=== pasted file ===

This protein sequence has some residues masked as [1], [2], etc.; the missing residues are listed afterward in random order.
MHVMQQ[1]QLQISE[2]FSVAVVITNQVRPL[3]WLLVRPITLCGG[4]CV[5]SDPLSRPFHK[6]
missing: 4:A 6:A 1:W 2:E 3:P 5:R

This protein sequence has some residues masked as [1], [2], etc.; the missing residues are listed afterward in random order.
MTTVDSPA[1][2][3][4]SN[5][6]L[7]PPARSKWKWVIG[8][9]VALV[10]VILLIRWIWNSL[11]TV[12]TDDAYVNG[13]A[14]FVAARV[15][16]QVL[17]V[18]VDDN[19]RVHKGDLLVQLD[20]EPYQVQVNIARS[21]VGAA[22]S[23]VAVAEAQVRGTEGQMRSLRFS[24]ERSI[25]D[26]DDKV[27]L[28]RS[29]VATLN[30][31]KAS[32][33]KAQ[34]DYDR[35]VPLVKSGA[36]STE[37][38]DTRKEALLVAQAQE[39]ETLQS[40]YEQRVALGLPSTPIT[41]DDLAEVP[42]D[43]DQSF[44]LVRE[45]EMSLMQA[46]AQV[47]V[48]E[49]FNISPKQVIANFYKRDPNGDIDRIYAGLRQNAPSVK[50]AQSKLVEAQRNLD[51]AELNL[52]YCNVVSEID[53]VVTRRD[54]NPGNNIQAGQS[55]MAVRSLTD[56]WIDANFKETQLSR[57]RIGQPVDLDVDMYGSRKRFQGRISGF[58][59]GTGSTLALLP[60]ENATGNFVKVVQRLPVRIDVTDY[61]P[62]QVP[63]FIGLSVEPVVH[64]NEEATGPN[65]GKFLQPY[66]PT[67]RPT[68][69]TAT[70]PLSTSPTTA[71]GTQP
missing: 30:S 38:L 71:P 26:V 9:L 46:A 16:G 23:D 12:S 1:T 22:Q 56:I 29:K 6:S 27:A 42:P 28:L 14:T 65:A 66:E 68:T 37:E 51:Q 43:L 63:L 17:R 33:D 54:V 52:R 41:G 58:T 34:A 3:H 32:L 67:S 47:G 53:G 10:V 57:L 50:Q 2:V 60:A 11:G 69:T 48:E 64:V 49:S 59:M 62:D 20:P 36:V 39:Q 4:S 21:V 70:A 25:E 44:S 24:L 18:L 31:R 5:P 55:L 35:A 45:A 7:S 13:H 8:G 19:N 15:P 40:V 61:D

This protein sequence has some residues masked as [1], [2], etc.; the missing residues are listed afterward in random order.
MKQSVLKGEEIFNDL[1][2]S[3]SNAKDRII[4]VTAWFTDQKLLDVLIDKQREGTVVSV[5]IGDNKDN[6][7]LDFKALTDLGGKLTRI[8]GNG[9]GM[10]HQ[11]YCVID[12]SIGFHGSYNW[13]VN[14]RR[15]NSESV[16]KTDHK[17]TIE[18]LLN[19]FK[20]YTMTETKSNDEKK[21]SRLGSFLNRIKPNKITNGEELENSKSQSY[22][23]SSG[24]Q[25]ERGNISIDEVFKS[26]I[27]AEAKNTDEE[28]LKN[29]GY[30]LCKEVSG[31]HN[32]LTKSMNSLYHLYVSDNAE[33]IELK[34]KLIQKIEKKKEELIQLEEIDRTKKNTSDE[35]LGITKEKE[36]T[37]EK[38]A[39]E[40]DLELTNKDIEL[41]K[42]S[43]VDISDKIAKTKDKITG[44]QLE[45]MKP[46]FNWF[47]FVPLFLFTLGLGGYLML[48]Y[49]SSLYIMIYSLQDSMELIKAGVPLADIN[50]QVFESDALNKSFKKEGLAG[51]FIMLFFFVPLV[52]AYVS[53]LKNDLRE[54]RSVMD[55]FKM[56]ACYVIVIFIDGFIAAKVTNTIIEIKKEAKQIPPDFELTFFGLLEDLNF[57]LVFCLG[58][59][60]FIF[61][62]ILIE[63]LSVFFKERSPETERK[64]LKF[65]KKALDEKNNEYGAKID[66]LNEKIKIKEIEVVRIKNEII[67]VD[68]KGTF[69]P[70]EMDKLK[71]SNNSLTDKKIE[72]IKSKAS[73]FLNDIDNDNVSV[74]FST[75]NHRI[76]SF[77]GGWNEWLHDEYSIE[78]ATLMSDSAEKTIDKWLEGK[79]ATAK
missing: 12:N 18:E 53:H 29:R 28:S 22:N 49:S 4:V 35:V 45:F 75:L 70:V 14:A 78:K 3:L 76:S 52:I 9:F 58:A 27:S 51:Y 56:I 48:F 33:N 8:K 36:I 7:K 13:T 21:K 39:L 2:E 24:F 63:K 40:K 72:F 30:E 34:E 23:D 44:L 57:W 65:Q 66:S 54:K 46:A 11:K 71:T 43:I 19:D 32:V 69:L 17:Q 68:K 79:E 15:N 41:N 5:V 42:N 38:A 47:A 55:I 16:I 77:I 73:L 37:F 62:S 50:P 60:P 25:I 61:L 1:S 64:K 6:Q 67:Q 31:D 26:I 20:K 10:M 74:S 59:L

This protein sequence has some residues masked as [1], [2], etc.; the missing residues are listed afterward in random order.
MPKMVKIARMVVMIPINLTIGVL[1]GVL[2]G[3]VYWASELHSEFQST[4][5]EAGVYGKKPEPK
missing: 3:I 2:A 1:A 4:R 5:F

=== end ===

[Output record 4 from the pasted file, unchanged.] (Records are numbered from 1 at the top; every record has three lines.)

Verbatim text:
This protein sequence has some residues masked as [1], [2], etc.; the missing residues are listed afterward in random order.
MPKMVKIARMVVMIPINLTIGVL[1]GVL[2]G[3]VYWASELHSEFQST[4][5]EAGVYGKKPEPK
missing: 3:I 2:A 1:A 4:R 5:F